That's great if you drink coffee, not so good if you drink Green Tea Latte's.
Now for the nearly free:
On Wednesday, April 28 from 5-10 p.m., Baskin Robbins will host its second annual 31¢ Scoop Night in support of the Canadian Fallen Firefighters Foundation (CFFF). You can enjoy a 2.5 oz scoop of your favourite ice cream or a 3 oz Soft Serve cone for only 31¢ (plus taxes where applicable). You will also have the opportunity to donate to the CFFF and participate in the activities that participating restaurants have planned with local firefighters.
For locations, just check out the website here.
Back to free: The Simply Raw Lifestyle Festival, being held this year on June 19, 2010 from 10am to 9pm, is a free outdoor event for foodies. You can learn more about it at their website.
If you know of other free, or almost free, food events and would like me to post about them, just drop me a line!
Short and sweet as I still have 5 or 6 things to do before I leave for work this morning!
Sunday: Pot roast with roasted potatoes and broccoli, plus Yorkshire puddings
Monday: Hamburgers and salad
Tuesday: Penne with tomatoes, garlic and chili peppers (possibly garlic bread)
Wednesday: Happy Shrimp with rice
Thursday: Panini sandwiches and fruit
Friday: Left over night or Breakfast for dinner.
Have you submitted your menu plan to Menu Plan Monday?
Now that the period of Nigella Lawson is over for the I Hearts Cooking Club, its on to the next chef. Chosen by vote, Mark Bittman won out over Jamie Oliver (my first choice), and Bobby Flay (my second choice).
I've owned How to Cook Everything for years, and occasionally consult it for something. It is where I went when looking for a simple flour tortilla recipe, for example. But I admit, it isn't even close to my favorite cookbook.
Still, this is the new selection, and I am going to try and contribute as often as I can (if only so I have motivation to cook from recipes when I'm rushed to get dinner on the table.)
The first theme for Mark Bittman was Bites, as in bite sized items of some kind, appetizers, whatever, just bite sized.
For the first week and theme, you actually get 3 selections from me. As you can see from above, I deep fried. Corn fritters. You can find the recipe for these on page 565.
I admit, these looked impressive, golden in color, and they cooked up very well. They didn't get an amazing reception at the dinner table though, with one child disliking them entirely, one liking them only because they came with a dip (my second choice, Garlic Aioli, found on page 761), and my husband and I both indifferent to them, thinking they were okay but not great and not what we expected.
As for the aioli - well, I've made aioli's before that I was willing to lick the bowl clean after, and this wasn't it. It did not want to thicken, as you can see by the pool of it, and was just okay. Again, we did eat it, no one outright hated it, but no one asked for the left overs in their lunch the next day.
My last choice has the worst possible picture but had the best outcome: Bruschetta with tomatoes and basil, found on page 265.
I admit, this is almost a cheat as Bruschetta really isn't a recipe so much as a technique, but I hadn't made any in forever and was in the mood. Plus I had a very good loaf of bread from Pan Chancho, a bakery in Kingston.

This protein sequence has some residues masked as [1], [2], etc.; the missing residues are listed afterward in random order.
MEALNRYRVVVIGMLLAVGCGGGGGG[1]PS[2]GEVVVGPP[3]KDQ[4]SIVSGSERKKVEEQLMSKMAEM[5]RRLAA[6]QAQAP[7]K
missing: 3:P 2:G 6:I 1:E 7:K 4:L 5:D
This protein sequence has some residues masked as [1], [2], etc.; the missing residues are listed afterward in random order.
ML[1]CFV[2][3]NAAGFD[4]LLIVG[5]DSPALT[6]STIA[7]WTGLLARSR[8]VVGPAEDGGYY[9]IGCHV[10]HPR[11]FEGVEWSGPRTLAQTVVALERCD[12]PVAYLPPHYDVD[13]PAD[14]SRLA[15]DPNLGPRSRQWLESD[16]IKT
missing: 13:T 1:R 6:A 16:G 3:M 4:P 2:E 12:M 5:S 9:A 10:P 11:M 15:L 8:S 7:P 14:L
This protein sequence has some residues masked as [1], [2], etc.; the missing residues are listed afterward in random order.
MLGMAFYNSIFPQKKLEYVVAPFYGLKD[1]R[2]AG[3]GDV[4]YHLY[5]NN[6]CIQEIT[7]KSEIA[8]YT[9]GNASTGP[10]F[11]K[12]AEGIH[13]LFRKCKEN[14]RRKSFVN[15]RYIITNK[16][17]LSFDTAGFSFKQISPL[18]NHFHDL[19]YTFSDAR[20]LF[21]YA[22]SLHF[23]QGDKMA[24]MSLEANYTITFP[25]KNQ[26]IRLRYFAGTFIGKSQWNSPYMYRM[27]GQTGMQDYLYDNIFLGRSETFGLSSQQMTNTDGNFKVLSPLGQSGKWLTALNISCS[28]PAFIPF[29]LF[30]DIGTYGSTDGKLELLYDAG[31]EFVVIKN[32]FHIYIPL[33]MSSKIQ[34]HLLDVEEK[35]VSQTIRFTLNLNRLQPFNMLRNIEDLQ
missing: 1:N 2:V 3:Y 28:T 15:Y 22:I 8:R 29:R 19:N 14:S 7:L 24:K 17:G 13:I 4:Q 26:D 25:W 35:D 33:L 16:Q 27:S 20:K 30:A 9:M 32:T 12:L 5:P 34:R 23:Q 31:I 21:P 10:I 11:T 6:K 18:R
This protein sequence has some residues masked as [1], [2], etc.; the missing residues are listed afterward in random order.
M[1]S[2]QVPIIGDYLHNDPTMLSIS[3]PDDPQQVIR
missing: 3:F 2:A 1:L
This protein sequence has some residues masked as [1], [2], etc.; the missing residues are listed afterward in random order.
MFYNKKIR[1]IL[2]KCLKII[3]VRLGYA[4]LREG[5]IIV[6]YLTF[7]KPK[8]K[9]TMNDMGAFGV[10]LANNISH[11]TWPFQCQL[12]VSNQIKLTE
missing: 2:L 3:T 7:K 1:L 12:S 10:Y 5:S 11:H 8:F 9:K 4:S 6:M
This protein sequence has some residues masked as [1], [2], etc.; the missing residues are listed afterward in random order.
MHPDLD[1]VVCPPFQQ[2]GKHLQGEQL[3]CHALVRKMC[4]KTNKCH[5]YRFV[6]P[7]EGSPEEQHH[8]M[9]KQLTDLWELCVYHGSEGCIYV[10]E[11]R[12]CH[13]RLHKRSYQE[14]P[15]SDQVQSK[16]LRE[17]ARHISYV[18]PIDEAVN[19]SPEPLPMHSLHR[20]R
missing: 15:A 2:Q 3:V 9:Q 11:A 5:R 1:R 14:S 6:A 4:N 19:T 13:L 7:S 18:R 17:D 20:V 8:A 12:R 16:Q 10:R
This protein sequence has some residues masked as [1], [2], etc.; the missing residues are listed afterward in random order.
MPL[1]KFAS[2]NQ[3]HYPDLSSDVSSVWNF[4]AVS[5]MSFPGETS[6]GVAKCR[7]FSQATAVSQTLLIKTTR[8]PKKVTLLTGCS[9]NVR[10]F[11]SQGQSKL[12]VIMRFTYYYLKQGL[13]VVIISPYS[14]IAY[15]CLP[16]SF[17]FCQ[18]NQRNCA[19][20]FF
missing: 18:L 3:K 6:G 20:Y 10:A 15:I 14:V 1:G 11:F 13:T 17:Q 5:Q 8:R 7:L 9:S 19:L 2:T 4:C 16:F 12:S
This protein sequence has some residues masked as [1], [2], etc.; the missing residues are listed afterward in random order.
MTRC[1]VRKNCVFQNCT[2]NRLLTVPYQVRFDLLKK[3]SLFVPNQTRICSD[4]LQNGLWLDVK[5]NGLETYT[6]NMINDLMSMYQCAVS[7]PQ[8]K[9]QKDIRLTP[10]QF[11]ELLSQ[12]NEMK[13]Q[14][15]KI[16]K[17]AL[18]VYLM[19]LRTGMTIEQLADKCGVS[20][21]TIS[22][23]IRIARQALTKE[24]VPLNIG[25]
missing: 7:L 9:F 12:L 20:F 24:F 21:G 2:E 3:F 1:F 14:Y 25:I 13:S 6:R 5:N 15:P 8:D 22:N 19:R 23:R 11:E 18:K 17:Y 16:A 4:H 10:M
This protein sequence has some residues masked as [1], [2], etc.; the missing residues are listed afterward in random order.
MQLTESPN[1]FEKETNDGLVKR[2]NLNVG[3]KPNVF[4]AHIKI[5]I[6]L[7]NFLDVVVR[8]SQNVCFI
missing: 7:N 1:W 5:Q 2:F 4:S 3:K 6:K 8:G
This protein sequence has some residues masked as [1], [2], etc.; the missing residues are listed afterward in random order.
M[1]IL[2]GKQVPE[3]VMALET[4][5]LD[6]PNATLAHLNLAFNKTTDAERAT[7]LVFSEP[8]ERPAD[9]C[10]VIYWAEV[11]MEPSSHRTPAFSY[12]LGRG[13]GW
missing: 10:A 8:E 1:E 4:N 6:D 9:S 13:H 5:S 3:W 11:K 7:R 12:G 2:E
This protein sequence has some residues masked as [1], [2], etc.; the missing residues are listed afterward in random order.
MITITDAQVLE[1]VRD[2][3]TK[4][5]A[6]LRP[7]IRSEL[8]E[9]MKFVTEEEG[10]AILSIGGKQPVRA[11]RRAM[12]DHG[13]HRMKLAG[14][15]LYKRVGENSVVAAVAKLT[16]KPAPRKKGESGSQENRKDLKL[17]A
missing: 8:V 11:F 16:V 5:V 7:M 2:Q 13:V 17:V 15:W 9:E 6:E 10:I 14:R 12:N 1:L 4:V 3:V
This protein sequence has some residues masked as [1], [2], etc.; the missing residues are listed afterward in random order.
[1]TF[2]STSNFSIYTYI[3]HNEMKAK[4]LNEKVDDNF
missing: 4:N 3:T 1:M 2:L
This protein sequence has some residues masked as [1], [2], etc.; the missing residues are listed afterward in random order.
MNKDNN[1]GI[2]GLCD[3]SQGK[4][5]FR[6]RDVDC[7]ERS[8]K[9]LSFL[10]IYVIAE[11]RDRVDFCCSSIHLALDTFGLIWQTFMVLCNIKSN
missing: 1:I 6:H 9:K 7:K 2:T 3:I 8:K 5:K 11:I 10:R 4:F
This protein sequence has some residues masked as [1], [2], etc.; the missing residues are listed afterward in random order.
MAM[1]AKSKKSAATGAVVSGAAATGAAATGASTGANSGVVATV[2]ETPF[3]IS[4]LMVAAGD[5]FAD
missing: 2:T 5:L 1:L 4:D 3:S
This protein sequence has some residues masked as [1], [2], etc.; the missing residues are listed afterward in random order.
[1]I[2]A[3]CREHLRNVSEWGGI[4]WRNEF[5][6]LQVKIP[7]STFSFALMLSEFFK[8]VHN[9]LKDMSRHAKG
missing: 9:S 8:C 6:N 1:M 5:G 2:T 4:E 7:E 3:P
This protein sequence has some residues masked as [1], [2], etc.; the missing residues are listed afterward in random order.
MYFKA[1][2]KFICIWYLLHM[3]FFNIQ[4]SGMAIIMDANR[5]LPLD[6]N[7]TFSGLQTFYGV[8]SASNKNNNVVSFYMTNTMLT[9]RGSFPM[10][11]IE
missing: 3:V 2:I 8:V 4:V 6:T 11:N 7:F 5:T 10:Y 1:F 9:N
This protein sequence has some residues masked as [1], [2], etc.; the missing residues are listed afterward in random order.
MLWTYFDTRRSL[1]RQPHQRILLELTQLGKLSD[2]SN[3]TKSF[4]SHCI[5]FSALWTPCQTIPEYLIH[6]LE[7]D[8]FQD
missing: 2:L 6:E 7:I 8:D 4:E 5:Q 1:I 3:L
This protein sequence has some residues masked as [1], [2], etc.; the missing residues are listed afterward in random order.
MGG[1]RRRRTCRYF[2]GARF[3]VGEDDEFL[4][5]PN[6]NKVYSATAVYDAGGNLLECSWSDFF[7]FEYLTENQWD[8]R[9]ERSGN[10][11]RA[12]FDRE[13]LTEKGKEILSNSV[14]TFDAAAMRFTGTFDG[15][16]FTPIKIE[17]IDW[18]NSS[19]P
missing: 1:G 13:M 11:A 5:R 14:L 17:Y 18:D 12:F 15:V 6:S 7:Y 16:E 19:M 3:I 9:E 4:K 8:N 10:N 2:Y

While the kids weren't overwhelmed by this (not liking raw tomatoes), the hubby and I loved it and both wished I had made more.
So far we aren't off to an amazing start with Mark Bittman, certainly no outright failures, which means I will try to keep up with him for a bit and contribute regularly to I Heart Cooking Club.
Monday was sort of a holiday for many people. While my hubby did not have the day off, the kids did and I took the day off from work to stay home and do work.
And since we didn't get home until Sunday night, I had to do my menu planning and shopping on Monday.
So here goes, my menu for the week, for submission to Menu Plan Monday:
Sunday: Make do with what is in the house, appropriately, eggs and toast.
Monday: Double coconut chicken with fruit salad (left over from last week, didn't get a chance to make it then)
Tuesday: Pork stir fry with bok choy.
Wednesday: Spaghetti and meatballs. Trying a different recipe.
Thursday: Sausages and mashed potatoes.
Friday: No plans yet.
For the next little bit, I am going to try and minimize the dairy in our menu. We are doing a little home experiment to see if one of the boys might be lactose intolerant. Since I was before I had kids (and some in between them), and here is a history of it, it is a possibility. He's distressed over it, thinking of all the things he can't have for the next few weeks with dairy involved, but if it turns out he is lactose intolerant, it is an easy thing to deal with.
We aren't home for Easter this year, but just because we aren't, doesn't mean I can't find a stove and get cooking!
While the Easter Bunny had to go traveling to find the kids (leaving chocolate eggs in very odd places), I brought some items from home to make things festive for the grown ups. Including these fun eggs that I turned into Deviled Eggs, as part of the ham dinner I made.
Despite the colors, these eggs are completely edible. And are very easy to make.
Easter Eggs for Grown Ups
hard boiled eggs (as many as you'd like, I made 8), still in the shell
various food coloring gels (the kind you use to color icing for cakes)
zip top bags, one for each color you are going to use.
Prepare the colors: Place 1/2-2/3 of a cup of warm water in each of the zip bags you are going to use*. Using separate spoons, mix in some of the food coloring, swirling around in the water so that all the color mixes in and comes off the spoon. The amount of color you use depends on how vibrant you want the eggs to be.
*Tip* Place the zip bags in a bowl, mug or plastic container to let it stand up, before you add the water.
Crack the shells of the eggs, but do not remove! You want to create good cracks so the color can seep inside, but not leave holes in the shells.
Place the eggs inside the colored water bags, seal the bags, removing the air as you do so, then place the bags in the fridge over night.
The next day, drain the water and peel the eggs to reveal the colors and patterns you created.
Use your fun colored eggs for Deviled Eggs, egg salad sandwiches, sliced on a salad, pretty well anywhere you would normally use a hard boiled egg.